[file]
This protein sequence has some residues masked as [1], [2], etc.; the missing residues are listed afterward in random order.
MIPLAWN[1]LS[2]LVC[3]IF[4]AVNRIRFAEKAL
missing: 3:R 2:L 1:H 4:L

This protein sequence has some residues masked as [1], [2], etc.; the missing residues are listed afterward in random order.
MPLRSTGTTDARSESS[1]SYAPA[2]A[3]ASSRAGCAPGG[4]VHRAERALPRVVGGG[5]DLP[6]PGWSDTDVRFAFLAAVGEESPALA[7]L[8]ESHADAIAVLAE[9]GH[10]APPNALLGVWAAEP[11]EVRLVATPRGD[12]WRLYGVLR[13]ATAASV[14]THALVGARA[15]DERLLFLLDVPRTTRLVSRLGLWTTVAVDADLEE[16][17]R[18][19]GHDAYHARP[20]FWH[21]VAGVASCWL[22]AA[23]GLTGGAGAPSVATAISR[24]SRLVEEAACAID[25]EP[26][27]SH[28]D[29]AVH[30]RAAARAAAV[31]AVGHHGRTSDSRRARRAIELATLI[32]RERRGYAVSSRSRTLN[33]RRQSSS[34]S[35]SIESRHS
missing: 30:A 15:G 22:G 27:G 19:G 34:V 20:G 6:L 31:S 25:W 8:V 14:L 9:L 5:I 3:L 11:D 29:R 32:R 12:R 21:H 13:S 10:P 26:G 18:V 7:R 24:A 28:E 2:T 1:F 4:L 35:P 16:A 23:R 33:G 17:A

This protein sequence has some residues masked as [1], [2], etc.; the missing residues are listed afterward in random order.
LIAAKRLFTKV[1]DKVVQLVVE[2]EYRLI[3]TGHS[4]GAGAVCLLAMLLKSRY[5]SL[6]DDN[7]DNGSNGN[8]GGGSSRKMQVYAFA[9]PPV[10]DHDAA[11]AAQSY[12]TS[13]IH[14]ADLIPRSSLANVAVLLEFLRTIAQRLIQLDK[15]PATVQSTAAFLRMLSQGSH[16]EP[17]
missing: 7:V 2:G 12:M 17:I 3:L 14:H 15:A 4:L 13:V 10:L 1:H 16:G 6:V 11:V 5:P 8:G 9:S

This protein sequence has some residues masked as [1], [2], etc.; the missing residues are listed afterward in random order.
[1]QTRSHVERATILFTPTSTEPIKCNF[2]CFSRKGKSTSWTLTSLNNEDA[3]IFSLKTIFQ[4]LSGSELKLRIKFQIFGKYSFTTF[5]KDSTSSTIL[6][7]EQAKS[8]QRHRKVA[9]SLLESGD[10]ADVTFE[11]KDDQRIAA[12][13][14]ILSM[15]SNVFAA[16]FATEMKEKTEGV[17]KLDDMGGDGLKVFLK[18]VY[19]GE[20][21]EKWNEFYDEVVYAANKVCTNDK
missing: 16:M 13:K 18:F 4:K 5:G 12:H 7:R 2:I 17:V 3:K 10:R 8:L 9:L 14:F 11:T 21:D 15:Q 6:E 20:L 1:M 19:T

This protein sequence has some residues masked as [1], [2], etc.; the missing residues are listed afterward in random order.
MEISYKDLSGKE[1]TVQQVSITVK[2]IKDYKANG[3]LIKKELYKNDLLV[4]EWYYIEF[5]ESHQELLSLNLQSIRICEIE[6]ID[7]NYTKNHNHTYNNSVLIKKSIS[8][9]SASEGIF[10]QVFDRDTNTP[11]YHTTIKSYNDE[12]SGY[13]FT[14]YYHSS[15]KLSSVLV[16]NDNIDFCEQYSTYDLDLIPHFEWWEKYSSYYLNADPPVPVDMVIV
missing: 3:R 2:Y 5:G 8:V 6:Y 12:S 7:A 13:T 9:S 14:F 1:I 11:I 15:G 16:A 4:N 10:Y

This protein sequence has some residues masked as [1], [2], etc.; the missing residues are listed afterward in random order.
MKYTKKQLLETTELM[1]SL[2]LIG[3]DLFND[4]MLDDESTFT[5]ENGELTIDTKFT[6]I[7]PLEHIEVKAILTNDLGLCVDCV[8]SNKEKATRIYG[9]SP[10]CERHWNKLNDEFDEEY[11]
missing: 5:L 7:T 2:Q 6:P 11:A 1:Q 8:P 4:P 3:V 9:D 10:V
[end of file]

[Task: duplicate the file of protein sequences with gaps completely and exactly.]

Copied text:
This protein sequence has some residues masked as [1], [2], etc.; the missing residues are listed afterward in random order.
MIPLAWN[1]LS[2]LVC[3]IF[4]AVNRIRFAEKAL
missing: 3:R 2:L 1:H 4:L

This protein sequence has some residues masked as [1], [2], etc.; the missing residues are listed afterward in random order.
MPLRSTGTTDARSESS[1]SYAPA[2]A[3]ASSRAGCAPGG[4]VHRAERALPRVVGGG[5]DLP[6]PGWSDTDVRFAFLAAVGEESPALA[7]L[8]ESHADAIAVLAE[9]GH[10]APPNALLGVWAAEP[11]EVRLVATPRGD[12]WRLYGVLR[13]ATAASV[14]THALVGARA[15]DERLLFLLDVPRTTRLVSRLGLWTTVAVDADLEE[16][17]R[18][19]GHDAYHARP[20]FWH[21]VAGVASCWL[22]AA[23]GLTGGAGAPSVATAISR[24]SRLVEEAACAID[25]EP[26][27]SH[28]D[29]AVH[30]RAAARAAAV[31]AVGHHGRTSDSRRARRAIELATLI[32]RERRGYAVSSRSRTLN[33]RRQSSS[34]S[35]SIESRHS
missing: 30:A 15:G 22:G 27:G 19:G 34:V 20:G 6:L 31:S 25:W 8:V 14:L 9:L 5:I 3:L 11:D 29:R 32:R 12:R 21:H 13:S 10:P 26:G 18:V 7:R 24:A 28:E 2:T 1:F 4:L 35:P 16:A 23:R 33:G 17:A

This protein sequence has some residues masked as [1], [2], etc.; the missing residues are listed afterward in random order.
LIAAKRLFTKV[1]DKVVQLVVE[2]EYRLI[3]TGHS[4]GAGAVCLLAMLLKSRY[5]SL[6]DDN[7]DNGSNGN[8]GGGSSRKMQVYAFA[9]PPV[10]DHDAA[11]AAQSY[12]TS[13]IH[14]ADLIPRSSLANVAVLLEFLRTIAQRLIQLDK[15]PATVQSTAAFLRMLSQGSH[16]EP[17]
missing: 7:V 2:G 12:M 17:I 3:L 14:H 15:A 4:L 13:V 10:L 1:H 16:G 6:V 11:V 5:P 8:G 9:S

This protein sequence has some residues masked as [1], [2], etc.; the missing residues are listed afterward in random order.
[1]QTRSHVERATILFTPTSTEPIKCNF[2]CFSRKGKSTSWTLTSLNNEDA[3]IFSLKTIFQ[4]LSGSELKLRIKFQIFGKYSFTTF[5]KDSTSSTIL[6][7]EQAKS[8]QRHRKVA[9]SLLESGD[10]ADVTFE[11]KDDQRIAA[12][13][14]ILSM[15]SNVFAA[16]FATEMKEKTEGV[17]KLDDMGGDGLKVFLK[18]VY[19]GE[20][21]EKWNEFYDEVVYAANKVCTNDK
missing: 16:M 13:K 18:F 4:K 5:G 12:H 7:R 2:I 17:V 3:K 10:R 8:L 9:L 14:F 11:T 21:D 15:Q 6:E 20:L 1:M 19:T

This protein sequence has some residues masked as [1], [2], etc.; the missing residues are listed afterward in random order.
MEISYKDLSGKE[1]TVQQVSITVK[2]IKDYKANG[3]LIKKELYKNDLLV[4]EWYYIEF[5]ESHQELLSLNLQSIRICEIE[6]ID[7]NYTKNHNHTYNNSVLIKKSIS[8][9]SASEGIF[10]QVFDRDTNTP[11]YHTTIKSYNDE[12]SGY[13]FT[14]YYHSS[15]KLSSVLV[16]NDNIDFCEQYSTYDLDLIPHFEWWEKYSSYYLNADPPVPVDMVIV
missing: 3:R 2:Y 5:G 8:V 6:Y 12:S 7:A 13:T 9:S 14:F 1:I 11:I 15:G 16:A 4:N 10:Y

This protein sequence has some residues masked as [1], [2], etc.; the missing residues are listed afterward in random order.
MKYTKKQLLETTELM[1]SL[2]LIG[3]DLFND[4]MLDDESTFT[5]ENGELTIDTKFT[6]I[7]PLEHIEVKAILTNDLGLCVDCV[8]SNKEKATRIYG[9]SP[10]CERHWNKLNDEFDEEY[11]
missing: 5:L 7:T 2:Q 6:P 11:A 1:Q 8:P 4:P 3:V 9:D 10:V